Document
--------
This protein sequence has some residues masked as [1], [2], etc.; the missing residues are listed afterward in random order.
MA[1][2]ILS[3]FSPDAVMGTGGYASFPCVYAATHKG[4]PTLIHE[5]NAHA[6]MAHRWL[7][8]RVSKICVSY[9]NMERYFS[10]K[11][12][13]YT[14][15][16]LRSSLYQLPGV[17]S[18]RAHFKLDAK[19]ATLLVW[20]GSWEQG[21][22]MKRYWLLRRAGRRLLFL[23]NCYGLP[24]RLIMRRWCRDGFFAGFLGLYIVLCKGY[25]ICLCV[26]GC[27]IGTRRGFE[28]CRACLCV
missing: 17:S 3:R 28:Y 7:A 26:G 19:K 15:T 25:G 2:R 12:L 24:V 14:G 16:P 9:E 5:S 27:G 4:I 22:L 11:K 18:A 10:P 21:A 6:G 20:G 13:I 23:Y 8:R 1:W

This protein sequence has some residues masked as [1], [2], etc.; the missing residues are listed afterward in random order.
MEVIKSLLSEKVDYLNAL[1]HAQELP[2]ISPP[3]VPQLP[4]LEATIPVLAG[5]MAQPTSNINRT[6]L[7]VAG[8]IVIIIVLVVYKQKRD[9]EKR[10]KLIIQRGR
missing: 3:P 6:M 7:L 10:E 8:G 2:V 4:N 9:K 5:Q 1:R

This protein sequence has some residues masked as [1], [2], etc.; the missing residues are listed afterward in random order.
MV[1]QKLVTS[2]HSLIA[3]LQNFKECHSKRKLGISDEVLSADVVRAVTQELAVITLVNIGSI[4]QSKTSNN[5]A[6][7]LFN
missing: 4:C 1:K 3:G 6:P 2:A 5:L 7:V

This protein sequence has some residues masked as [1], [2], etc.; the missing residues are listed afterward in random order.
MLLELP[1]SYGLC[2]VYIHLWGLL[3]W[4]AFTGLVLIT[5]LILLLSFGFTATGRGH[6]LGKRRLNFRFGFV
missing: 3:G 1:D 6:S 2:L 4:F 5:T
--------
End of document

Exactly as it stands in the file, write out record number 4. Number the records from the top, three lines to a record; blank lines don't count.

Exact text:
This protein sequence has some residues masked as [1], [2], etc.; the missing residues are listed afterward in random order.
MLLELP[1]SYGLC[2]VYIHLWGLL[3]W[4]AFTGLVLIT[5]LILLLSFGFTATGRGH[6]LGKRRLNFRFGFV
missing: 3:G 1:D 6:S 2:L 4:F 5:T